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In national/world news today …

Trump’s latest environmental rollback threatens minority communities, experts warn:  “President Trump’s latest executive order, lifting environmental review of major projects, will have a disproportionately harmful effect on minorities, experts warn.  The order signed on Thursday relies on emergency authorities to sidestep a suite of environmental laws, allowing for the fast-tracking of major construction projects in a bid to boost the economy.  That could mean rapid approval of not just highways but also pipelines, oil and gas projects and other polluting industries that have historically landed in communities of color.  Trump’s latest environmental rollback threatens minority communities, experts warn. … ”  Read more from The Hill here: Trump’s latest environmental rollback threatens minority communities, experts warn

EPA water rule won’t speed up new oil, gas pipeline construction:  “A new EPA water rule to curtail state vetoes won’t necessarily ease the path for new oil and gas interstate pipeline projects, energy analysts and lawyers say.  They say this is partly due to the sharp decline in oil and gas linked to the coronavirus pandemic. But the hurdles also come from a federal court’s suspension of the Clean Water Act Nationwide Permit 12, or NWP 12, that would allow developers to dredge and fill wetlands and stream crossings in order to lay pipelines. ... ”  Read more from Bloomberg Law here: EPA water rule won’t speed up new oil, gas pipeline construction

The next generation of pumped storage:  “The first slide of Daybreak Power’s first-ever presentation to potential investors quotes Paul Allen, the legendary co-founder of Microsoft, asking what he calls the most exciting question imaginable: “What should exist? … What do we need that we don’t have?”.  The answer I reached in the years leading up to co-founding Daybreak in 2018 is this: A bunch of big-honkin’ pumped storage hydropower projects, for the simple reason that we’re going to need a ton of cost-effective, proven, long-duration energy storage if we, as a society, are to have any hope of integrating high levels of intermittent wind and solar power, and thereby slash greenhouse gas emissions to put the brakes on catastrophic climate change.  Plus, we can create a lot of jobs and maybe make some money on it! ... ”  Read more from Water Power & Dam Construction here: The next generation of pumped storage

‘Megadrought’ and ‘aridification’ — understanding the new language of a warming world:  “After nearly two decades of declining water flows into the Colorado River Basin, scientists have decided the word drought doesn’t cut it anymore. We need different terms, they say, to help people fully grasp what has happened and the long-term implications of climate change — not just in the Southwest, but across the country.  The term that’s caught the most attention lately is “megadrought.” ... ”  Read more from The Revelator here: ‘Megadrought’ and ‘aridification’ — understanding the new language of a warming world

This week in water:  “Trump ordered federal agencies to bypass critical environmental laws for projects, including oil and gas pipelines, highways, and mines.  In another order, Trump rolled back protections for an East Coast marine monument established by President Obama. The EPA was found to have broken the law in its approval of weed killing products with dicamba.  Could floating turbines help solve our energy needs?  How you do your laundry matters.” Listen to podcast/read stories here:  This week in water

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Along the Colorado River …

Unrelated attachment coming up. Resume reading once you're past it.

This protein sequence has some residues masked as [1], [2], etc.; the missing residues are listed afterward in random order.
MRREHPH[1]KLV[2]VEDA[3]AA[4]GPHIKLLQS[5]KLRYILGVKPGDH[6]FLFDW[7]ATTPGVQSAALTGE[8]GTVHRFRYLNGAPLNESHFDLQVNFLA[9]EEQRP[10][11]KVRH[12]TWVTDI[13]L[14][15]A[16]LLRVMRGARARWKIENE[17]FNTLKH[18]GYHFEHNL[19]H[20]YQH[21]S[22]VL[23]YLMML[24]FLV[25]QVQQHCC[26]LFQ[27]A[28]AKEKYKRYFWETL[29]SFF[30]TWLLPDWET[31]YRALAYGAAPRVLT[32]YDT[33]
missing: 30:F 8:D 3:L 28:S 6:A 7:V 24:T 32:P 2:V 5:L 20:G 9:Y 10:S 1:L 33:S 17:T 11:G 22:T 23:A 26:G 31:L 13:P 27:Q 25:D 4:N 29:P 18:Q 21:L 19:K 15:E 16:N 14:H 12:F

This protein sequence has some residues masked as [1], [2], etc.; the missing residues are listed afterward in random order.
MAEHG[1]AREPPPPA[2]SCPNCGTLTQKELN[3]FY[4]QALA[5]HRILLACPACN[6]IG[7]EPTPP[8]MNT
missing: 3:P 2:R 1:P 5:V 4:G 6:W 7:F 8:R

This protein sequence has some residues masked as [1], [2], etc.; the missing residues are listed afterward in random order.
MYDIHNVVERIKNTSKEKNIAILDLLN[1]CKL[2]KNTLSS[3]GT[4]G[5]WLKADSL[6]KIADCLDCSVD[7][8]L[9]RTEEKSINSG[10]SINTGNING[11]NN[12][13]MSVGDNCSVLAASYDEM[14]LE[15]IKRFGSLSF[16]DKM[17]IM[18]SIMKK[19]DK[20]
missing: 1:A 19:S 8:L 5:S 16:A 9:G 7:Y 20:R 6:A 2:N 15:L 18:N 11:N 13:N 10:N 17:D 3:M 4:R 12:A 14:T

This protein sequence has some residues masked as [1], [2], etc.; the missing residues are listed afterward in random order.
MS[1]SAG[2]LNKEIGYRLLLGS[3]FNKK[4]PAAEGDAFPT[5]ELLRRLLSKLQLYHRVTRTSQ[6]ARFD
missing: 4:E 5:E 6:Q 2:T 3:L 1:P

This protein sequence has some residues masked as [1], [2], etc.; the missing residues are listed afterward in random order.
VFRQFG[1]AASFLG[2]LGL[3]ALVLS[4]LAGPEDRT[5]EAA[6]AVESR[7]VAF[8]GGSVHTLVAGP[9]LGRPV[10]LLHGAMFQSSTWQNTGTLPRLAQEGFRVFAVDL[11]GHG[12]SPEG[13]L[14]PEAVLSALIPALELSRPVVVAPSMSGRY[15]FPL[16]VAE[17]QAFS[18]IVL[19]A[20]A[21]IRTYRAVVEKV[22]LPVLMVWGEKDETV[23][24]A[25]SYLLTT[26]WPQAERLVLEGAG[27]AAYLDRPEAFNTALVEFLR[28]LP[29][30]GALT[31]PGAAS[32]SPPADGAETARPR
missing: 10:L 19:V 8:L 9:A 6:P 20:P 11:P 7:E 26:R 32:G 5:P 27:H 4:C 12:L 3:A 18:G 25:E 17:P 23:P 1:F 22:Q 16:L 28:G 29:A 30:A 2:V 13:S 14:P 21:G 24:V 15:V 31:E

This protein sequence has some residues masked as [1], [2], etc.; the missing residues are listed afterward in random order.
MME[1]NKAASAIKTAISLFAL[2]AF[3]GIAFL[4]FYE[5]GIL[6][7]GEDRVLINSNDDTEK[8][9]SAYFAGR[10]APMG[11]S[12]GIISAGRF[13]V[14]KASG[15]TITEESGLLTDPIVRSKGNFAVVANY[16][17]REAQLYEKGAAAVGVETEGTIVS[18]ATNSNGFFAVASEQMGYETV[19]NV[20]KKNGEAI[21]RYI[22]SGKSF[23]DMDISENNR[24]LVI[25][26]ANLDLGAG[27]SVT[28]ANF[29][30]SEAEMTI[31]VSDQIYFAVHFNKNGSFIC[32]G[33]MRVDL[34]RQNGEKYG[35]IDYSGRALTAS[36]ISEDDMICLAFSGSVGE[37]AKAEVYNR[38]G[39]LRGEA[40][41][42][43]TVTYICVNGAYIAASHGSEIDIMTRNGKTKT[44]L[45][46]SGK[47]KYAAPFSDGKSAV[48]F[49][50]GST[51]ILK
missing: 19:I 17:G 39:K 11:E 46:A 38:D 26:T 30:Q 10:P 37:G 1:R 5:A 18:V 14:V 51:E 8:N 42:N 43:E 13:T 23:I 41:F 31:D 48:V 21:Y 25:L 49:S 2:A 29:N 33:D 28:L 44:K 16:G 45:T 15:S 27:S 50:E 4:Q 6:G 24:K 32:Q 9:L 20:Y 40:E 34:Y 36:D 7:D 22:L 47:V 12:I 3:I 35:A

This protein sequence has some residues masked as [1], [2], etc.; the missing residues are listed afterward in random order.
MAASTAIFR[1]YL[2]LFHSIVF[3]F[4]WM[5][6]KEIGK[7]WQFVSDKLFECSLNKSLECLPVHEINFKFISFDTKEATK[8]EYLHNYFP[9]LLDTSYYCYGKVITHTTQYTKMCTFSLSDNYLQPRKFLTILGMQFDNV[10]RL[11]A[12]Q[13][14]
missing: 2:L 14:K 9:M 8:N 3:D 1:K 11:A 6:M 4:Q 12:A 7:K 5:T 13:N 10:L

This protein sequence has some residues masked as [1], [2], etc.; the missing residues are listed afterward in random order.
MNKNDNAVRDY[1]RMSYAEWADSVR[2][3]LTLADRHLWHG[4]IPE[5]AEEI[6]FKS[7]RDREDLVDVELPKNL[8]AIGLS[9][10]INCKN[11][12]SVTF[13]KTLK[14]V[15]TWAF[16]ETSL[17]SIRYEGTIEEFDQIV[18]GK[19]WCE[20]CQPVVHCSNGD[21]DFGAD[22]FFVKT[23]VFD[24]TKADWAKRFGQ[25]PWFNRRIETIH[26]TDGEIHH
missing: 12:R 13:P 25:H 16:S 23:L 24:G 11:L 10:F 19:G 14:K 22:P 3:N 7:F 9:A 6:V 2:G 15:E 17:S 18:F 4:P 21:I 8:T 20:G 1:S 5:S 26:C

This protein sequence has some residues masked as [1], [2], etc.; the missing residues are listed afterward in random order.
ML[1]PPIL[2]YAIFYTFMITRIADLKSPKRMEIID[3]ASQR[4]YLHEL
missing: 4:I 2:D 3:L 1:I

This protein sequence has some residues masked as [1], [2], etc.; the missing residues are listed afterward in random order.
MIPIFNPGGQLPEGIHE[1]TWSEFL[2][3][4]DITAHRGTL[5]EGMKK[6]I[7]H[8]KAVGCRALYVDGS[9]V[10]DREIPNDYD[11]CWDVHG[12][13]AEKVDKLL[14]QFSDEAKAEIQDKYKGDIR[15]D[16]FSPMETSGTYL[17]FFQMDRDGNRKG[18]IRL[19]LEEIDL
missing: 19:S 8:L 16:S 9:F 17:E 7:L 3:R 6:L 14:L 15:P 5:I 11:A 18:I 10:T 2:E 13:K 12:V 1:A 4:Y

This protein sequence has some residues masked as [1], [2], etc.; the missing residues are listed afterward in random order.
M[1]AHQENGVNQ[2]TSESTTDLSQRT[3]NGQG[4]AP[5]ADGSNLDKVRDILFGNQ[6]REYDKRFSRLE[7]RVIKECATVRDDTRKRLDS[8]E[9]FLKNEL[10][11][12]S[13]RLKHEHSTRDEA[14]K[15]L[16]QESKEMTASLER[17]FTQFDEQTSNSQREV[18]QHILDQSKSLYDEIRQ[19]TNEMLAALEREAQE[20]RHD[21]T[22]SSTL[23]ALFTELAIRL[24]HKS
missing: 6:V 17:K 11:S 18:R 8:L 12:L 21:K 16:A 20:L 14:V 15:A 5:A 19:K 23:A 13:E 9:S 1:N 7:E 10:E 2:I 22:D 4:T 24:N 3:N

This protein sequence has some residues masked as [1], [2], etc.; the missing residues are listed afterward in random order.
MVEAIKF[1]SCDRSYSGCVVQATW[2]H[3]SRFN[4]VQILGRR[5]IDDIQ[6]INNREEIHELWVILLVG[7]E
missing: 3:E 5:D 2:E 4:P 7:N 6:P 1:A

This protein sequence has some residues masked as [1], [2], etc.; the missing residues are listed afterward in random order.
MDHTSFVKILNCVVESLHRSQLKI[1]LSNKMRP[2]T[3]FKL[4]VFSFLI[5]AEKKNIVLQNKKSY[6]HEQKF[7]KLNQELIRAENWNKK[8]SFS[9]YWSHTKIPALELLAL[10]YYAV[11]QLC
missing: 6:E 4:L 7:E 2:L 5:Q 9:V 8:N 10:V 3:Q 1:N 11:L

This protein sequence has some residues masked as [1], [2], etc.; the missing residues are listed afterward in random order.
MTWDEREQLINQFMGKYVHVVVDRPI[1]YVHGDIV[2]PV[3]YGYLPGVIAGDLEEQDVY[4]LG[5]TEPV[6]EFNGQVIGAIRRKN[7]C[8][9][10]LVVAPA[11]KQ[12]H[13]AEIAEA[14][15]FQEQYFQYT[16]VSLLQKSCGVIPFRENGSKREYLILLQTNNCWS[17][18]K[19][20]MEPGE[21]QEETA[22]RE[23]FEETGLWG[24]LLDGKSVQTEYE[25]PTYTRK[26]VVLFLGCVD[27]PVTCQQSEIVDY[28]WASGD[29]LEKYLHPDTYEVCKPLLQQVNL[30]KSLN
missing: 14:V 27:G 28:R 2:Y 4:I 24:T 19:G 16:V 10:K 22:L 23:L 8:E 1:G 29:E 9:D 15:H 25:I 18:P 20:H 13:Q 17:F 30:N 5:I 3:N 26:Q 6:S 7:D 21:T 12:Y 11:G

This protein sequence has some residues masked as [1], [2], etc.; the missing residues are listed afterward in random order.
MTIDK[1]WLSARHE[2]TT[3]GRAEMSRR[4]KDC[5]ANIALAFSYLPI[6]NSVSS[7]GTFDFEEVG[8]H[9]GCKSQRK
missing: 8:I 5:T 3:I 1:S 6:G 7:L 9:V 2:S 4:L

Study says Phoenix reservoirs are resilient to warming, scientists warn risks remain:  “Scientists have found that climate change is playing a big role in shrinking the flow of the Colorado River, but recent research suggests Arizona’s reservoirs on the Salt and Verde rivers could fare better as temperatures continue to rise.  The findings back the assurances of water managers at Salt River Project that their system of reservoirs appears to be relatively resilient in the face of climate change.  Some climate scientists still caution that uncertainties remain and that the Salt and Verde rivers could be hit hard as the burning of fossil fuels continues to heat up the planet. … ”  Read more from Arizona Central here:  Study says Phoenix reservoirs are resilient to warming, scientists warn risks remain

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Weekend Daily Digest

This weekend in California water news:

  • The Great Divide: California communities battle for rights to water;
  • The government is scaling back water quality protections. These surfers are picking up the slack;
  • California climate programs see bottom fall out of main funding source;
  • UC: Pandemic has impacted Calif. food, ag, environment;
  • Trump uses ‘emergency’ to speed up infrastructure projects;
  • What Trump’s permit order means for NEPA, energy and race;
  • Ex-EPA staffer on leaked water research, ‘insane’ regs;
  • Enthusiasm but obstacles in using sewage to monitor coronavirus;
  • Visualizing science: how color determines what we see;
  • and more …

Click here to read the Weekend Daily Digest.

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Also on Maven’s Notebook today …

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Image credit: CA streamflow assessment map, courtesy of Belize Lane.   From this paper: Lane, B. A., Dahlke, H. E., Pasternack, G. B., & Sandoval‐Solis, S. (2017). Revealing the diversity of natural hydrologic regimes in California with relevance for environmental flows applications. JAWRA Journal of the American Water Resources Association53(2), 411-430.

About the Daily Digest: The Daily Digest is a collection of selected news articles, commentaries and editorials appearing in the mainstream press. Items are generally selected to follow the focus of the Notebook blog. The Daily Digest is published every weekday with a weekend edition posting on Sundays.